Academic journal article Nineteenth-Century Prose

Margaret Oliphant Becomes a Heroine: Tracing a Literary Tradition

Academic journal article Nineteenth-Century Prose

Margaret Oliphant Becomes a Heroine: Tracing a Literary Tradition

Article excerpt

Throughout her career as a novelist and critic, Margaret Oliphant showed great interest in the emergence of a female literary tradition, and particularly the creation of the heroine. In her criticism she identifies Jane Austen, Charlotte Bronte, and George Eliot as innovators. Her commentary on these writers, scattered across several of her essays and reviews, reveals her admiration for the way these women advanced the female literary tradition. Oliphant's critique of sensation fiction, the subject of much subsequent commentary, is actually directed not at the genre itself but at the focus on physical passion. Oliphant feared that readers, especially younger readers, might be negatively influenced by this skewed portrait of femininity. That same fear motivates her harsh assessment of Hardy's Jude the Obscure. While Oliphant the critic was establishing principles by which to judge women's fiction, Oliphant the novelist was working to secure her own place in the tradition, crafting novels that are in some ways models for and critiques of the tradition in which she hopes to find a place.

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In her 1882 Literary History of England, Margaret Oliphant identifies the early nineteenth century as a period that saw the simultaneous rise of the novel and rise of female literary artists: "But the opening of an entirely feminine strain of the highest character and importance--a branch of art worthy and noble, and in no way inferior, yet quite characteristically feminine, must, we think, be dated here in the works of these three ladies" (206-7). The novels of Jane Austen, Maria Edgeworth, and Susan Ferrier provide the evidence for her claim, and Oliphant devotes an entire chapter to their works, arguing for the importance of a new, feminine approach to fiction in which women are depicted as round and complex characters. The emergence of a female literary tradition is one that interested Oliphant, and her writings betray a complicated attitude toward this tradition as she tried to both articulate it broadly for the readers of her critical works and negotiate her own place within it as a prolific woman novelist. Oliphant appears to have used her writing, specifically her critical essays, as a way to think through her ideas, and she had ample space for this in the more than 400 pieces she published in periodicals including Blackwood's, St. James's Gazette, and The Spectator, among many others. Thus, a comprehensive account of her views on fiction and the development of the novel is beyond the scope of a single essay. However, looking at her criticism of several women novelists reveals a specific, sustained interest in the evolution of the heroine and the rights and responsibilities of women's fiction.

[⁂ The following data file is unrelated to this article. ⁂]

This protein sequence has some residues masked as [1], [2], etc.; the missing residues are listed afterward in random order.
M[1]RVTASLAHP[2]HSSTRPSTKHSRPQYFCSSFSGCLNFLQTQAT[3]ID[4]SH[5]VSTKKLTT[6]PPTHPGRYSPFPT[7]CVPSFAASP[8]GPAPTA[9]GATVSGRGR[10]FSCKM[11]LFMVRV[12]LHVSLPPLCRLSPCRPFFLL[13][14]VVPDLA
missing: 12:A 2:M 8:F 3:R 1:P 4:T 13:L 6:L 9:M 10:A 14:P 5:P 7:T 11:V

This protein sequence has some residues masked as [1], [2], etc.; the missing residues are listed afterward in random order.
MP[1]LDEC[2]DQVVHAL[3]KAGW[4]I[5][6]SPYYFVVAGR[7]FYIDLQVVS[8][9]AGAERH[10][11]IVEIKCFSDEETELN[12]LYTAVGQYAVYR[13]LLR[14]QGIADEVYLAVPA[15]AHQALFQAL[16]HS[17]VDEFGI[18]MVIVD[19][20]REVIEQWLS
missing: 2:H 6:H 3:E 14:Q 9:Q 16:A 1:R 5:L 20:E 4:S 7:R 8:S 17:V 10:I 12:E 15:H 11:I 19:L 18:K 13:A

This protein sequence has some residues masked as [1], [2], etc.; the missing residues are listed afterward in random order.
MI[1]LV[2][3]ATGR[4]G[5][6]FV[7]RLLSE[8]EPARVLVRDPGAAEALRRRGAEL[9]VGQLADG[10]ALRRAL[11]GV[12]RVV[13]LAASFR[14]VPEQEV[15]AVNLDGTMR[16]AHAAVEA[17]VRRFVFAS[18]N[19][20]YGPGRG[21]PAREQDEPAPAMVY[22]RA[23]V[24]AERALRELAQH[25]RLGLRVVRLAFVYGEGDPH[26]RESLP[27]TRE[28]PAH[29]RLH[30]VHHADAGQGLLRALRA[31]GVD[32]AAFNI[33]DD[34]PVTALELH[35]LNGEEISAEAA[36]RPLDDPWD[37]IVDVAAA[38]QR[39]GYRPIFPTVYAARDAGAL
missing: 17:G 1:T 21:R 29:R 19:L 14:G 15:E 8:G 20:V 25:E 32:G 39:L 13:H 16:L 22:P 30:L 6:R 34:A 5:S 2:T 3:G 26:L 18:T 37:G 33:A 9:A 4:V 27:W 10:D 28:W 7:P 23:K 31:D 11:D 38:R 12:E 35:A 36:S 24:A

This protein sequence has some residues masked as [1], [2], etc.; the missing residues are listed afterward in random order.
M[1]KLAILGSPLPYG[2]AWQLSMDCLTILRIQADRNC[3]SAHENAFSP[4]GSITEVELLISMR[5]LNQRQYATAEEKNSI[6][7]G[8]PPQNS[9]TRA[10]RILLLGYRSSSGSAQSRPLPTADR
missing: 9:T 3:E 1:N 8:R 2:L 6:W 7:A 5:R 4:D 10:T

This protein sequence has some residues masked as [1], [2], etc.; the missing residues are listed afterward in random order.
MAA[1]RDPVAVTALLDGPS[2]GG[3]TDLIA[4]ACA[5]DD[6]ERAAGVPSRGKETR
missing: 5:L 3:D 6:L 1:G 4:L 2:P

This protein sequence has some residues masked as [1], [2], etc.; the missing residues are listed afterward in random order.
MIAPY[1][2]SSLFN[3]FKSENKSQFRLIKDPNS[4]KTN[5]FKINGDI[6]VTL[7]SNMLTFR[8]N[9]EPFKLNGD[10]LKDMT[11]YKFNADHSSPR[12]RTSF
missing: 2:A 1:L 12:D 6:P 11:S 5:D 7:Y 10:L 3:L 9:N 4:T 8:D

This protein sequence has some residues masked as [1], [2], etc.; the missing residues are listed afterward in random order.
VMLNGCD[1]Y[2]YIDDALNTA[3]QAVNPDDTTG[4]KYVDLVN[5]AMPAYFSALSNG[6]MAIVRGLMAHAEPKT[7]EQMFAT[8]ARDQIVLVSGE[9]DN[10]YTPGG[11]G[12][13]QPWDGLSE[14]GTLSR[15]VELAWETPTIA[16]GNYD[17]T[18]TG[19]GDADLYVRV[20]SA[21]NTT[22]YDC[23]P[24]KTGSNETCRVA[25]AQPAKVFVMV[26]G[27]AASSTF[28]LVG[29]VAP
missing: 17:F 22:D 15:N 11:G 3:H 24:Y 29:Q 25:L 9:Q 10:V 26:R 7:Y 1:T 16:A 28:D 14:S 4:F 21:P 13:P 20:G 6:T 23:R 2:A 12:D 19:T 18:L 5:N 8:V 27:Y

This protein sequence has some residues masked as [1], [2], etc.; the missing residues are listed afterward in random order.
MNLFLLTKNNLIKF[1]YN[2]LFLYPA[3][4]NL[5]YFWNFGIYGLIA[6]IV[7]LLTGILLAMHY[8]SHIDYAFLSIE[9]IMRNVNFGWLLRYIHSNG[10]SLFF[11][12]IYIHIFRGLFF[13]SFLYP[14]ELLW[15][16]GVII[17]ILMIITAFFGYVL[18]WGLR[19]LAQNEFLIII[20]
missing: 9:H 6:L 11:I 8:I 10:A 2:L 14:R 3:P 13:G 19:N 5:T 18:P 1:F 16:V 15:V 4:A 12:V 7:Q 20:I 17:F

Over the course of her career, Oliphant charted the distinct progression of women's fiction--particularly with regard to the development of women characters--and chafed against what she saw as negative influences on the genre. Oliphant's critical essays on nineteenth-century novels suggested that women's fiction was on a forward-moving and progressive path that needed to be carefully guarded against certain kinds of incursions. Specifically, she demonstrated how the heroine evolved from Jane Austen's novel of domesticity to Charlotte Bronte's passionate Jane Eyre to George Eliot's female philosophers. In contrast, the fleshly and lustful sexuality of much sensation fiction as well as, most notoriously, Thomas Hardy's Jude the Obscure, threatened the positive evolution of female characters and could have negative implications for readers. The sanctity of readership and the ability of fiction to influence culture was a common theme for Oliphant and lent additional gravitas to her arguments about the characterization of women. As a novelist herself, who was often very self-conscious about her status, Oliphant brought multiple perspectives to bear upon this tradition in which she hoped to find a place.

Oliphant's interest in a tradition of women's writing is apparent from her critical attention to women writers of a generation preceding her own. …

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